Homemade Chai Tea Loaf Cake

By Kate Diamond

Imagine you bought a box of what you thought were chai tea bags and it turned out to be loose leaf tea. Maybe this wouldn't matter, if you’re the kind of person who has time to sit at the kitchen table, lining up your teapot, cup, saucer, tea strainer, marmalade on toast and enlightened conversation of a morning. But if you’re the type whose toast doesn't make it to a plate, or indeed the toaster, during breakfast, tea bags are very much the order of the day. 

Never fear, there are a million ways to use up unwanted loose leaf tea. The main one is to bake it into a cake. Ok, so it’s January and everyone is dieting and no one wants a cake recipe. But this is a long old month, and we’re only half way through. And this cake smells of Christmas. Remember Christmas? Those were the days!

Cook it. Even if you give the resulting cake away, the baking section will fill your house with amazing festive smells, and cheer you right up.


For the cake

190g (1 cup) caster sugar

190g (¾ cup) butter 

3 eggs

190g (1½ cups) plain flour

1 teaspoon baking powder

40g (⅓ cup) ground almonds

1 teaspoon vanilla extract

65ml (¼ cup) chai tea

½ teaspoon ground cinnamon

½ teaspoon mixed spice

For the glaze

50g caster sugar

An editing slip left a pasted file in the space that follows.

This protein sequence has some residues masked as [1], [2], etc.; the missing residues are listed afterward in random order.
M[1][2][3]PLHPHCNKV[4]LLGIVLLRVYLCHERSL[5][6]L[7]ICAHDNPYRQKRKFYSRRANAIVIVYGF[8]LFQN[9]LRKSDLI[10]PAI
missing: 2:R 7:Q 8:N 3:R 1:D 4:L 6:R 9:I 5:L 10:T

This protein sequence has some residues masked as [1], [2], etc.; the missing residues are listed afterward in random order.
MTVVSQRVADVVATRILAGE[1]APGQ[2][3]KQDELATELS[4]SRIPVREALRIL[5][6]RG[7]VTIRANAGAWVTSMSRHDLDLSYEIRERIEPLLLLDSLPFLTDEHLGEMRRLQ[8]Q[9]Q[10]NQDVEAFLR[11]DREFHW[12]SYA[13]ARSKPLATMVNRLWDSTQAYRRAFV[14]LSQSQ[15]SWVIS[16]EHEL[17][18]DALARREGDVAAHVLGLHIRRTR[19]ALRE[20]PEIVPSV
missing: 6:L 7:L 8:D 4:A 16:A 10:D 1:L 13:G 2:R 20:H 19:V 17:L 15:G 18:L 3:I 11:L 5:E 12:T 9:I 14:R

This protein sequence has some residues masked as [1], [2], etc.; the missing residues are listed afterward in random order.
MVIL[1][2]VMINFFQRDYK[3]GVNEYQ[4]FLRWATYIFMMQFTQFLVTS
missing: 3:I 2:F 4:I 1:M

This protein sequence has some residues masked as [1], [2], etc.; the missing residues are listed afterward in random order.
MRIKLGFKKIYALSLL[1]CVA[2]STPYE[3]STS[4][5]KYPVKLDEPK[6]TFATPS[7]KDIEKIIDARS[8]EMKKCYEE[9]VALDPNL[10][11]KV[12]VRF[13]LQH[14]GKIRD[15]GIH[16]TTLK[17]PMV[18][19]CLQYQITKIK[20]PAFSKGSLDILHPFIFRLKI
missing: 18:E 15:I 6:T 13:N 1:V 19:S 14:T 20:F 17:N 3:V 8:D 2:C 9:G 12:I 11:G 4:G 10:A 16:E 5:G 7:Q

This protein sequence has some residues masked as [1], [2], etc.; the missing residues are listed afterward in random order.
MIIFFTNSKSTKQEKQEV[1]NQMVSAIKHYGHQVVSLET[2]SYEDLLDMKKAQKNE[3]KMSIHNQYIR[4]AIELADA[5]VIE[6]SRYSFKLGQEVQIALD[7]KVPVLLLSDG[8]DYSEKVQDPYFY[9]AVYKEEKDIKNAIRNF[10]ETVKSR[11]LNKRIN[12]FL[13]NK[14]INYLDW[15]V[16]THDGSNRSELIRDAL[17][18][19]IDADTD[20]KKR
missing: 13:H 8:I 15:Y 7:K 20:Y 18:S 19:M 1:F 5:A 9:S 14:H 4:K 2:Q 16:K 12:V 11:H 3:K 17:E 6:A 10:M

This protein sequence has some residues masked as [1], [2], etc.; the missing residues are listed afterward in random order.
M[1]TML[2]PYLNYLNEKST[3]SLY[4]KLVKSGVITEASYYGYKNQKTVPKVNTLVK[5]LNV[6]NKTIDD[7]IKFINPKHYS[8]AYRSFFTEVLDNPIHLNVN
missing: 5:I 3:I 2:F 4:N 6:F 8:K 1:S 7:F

100ml (½ cup) chai tea


1. Preheat your oven to 170°C/350°F/Gas Mark 4. Grease and flour a loaf tin. Or, for the height of laziness, buy some non-stick loaf tin liners. They will change your life. 

2. Cream the butter, sugar and vanilla together until fluffy. Do it by hand, it’s a great upper body workout.

3. Gradually beat in the eggs one at a time, until well combined.

4. Add the flour, baking powder, ground almonds, ground cinnamon and mixed spice. Mix together to form a thick, sticky dough.

5. Pour in the tea a little at a time, until you have a sloppy looking cake mix. Remember to strain the tea through a strainer first, unless you were smart enough to buy tea bags. In which case, why are you here?

6. Tip the mixture into your loaf tin and bake for 50-60 minutes, until firm and a skewer comes out clean.

7. During the last 10 minutes of cake cooking, make the glaze. Put the tea and sugar in a small pan, stir well, bring to the boil, and continue to heat until it starts to reduce and thicken.

8. Once the cake is ready to remove from the oven, stab it a few times with a skewer or fork, and pour the hot glaze over the top. It will make nice sizzling noises and taste delicious. 


Image by Kate Diamond for BitchBuzz.com

Wed, 16 Jan 2013 14:00 (GMT+00)
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